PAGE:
The U.S. is poised to send hundreds of U.S. troops to Saudi Arabia, according to new media reports.
CNN reports two U.S. defense officials said 500 troops will deploy to Prince Sultan Air Base, which the U.S. has eyed as a spot for increased presence because intelligence indicates the desert region would be difficult for Iranian missiles to strike.
The new troops would be in addition to a small number of troops and support personnel already in Saudi Arabia readying a Patriot missile defense battery and a runway.
Iran's state television did not identify the seized vessel, but said it was intercepted on Sunday. It said the oil tanker had 12 foreign crew members on board and was involved in smuggling some 1 million liters of fuel from Iranian smugglers to foreign customers.
The deployment is part of the Pentagon’s plan to send 1,000 additional troops to the Middle East due to escalating tensions with Iran. The proposal was unveiled on June 17, but it was unclear exactly where the troops would be sent.
“The United States does not seek conflict with Iran,” former Acting Defense Secretary Patrick Shanahan said at the time. “The action today is being taken to ensure the safety and welfare of our military personnel working throughout the region and to protect our national interests.”
Congress has yet to receive formal notification of the troop movement, but were unofficially tipped off that the deployment would happen, according to CNN.
Although the Trump administration has sought to cozy up to Saudi Arabia, the United States’ relationship with Saudi Arabia has been strained since the death of Washington Post’s Jamal Khashoggi at the Saudi consulate in Istanbul in October 2018, as well as concerns about the ongoing Saudi-led fight in Yemen against Iran-supported Houthi rebels that has resulted in thousands of civilian casualties.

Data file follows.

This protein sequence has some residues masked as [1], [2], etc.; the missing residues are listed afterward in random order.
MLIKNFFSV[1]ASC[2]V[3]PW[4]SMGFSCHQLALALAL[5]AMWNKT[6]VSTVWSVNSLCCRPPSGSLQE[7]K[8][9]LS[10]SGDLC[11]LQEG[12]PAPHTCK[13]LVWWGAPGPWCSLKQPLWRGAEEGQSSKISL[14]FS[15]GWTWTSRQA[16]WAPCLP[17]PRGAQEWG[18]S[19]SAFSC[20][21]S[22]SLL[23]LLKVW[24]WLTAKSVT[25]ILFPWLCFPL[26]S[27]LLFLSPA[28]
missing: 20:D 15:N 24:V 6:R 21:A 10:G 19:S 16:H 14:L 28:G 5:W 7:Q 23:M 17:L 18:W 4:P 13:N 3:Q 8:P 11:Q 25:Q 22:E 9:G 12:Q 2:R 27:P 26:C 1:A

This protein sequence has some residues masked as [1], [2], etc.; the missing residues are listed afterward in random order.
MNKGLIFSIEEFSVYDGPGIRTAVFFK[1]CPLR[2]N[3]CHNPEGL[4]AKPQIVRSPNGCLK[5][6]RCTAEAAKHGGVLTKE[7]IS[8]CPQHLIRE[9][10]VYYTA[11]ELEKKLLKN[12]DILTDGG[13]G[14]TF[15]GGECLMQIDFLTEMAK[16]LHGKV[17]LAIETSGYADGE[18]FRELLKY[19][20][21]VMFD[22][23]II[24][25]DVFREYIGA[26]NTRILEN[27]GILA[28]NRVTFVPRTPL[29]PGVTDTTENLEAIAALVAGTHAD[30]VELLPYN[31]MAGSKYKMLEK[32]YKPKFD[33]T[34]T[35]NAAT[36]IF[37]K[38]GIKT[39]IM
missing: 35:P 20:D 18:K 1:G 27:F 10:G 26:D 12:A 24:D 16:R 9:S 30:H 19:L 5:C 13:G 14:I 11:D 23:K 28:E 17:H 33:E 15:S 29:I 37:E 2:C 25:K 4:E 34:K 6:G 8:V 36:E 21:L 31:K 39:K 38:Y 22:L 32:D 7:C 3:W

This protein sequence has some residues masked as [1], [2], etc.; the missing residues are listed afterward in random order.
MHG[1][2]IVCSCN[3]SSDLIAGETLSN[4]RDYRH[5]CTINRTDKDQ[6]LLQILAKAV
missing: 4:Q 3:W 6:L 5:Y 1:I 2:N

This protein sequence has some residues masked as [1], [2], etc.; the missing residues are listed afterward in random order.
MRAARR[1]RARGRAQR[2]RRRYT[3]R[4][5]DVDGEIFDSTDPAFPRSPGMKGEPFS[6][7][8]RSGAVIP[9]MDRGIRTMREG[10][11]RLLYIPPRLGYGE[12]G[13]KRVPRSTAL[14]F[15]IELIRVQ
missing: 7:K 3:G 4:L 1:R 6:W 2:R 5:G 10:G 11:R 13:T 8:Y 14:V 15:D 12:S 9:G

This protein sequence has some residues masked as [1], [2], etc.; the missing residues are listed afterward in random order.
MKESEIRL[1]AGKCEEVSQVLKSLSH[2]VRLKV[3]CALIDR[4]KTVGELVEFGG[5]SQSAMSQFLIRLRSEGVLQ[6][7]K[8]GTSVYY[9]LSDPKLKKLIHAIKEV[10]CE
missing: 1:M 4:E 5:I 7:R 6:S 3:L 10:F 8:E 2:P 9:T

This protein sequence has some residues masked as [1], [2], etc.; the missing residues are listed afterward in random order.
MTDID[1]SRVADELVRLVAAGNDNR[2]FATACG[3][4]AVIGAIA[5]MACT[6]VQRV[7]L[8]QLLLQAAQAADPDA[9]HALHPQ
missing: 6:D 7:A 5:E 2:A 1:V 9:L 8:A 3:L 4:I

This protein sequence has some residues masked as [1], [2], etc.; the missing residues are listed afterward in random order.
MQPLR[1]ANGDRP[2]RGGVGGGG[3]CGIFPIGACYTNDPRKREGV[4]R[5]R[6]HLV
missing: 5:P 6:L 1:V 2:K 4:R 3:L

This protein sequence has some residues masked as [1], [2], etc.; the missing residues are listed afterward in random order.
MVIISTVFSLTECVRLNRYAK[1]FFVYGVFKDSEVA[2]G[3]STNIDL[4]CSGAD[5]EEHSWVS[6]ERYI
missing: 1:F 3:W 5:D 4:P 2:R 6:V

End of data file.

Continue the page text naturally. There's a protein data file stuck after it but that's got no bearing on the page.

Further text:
Military Times interviewed more than a dozen military experts, including current and former U.S. military officials, about how a conflict might begin and how it could play out. This is what they said could happen:
The Pentagon did not disclose details of the plan and said that there was no official announcement yet.
“U.S. Central Command continually works to manage our force posture in the region and will continue to do this in cooperation with our partners and allies in the region," Pentagon spokesperson Cmdr. Rebecca Rebarich said in a statement. "There is no official announcement at this time.”
U.S. Central Command did not immediately respond to a request for comment from the Military Times.
The U.S. has already boosted its presence in the Persian Gulf in recent months. For example, the Trump administration sent the USS Abraham Lincoln, B-52 bombers, and a Patriot antimissile battery to the region in May.
Tensions have worsened since then, especially after Iran shot down a U.S. surveillance drone on June 20. In response, the Trump administration was prepared to launch a military strike, but President Donald Trump said he backed off the plan after he learned the number of estimated casualties.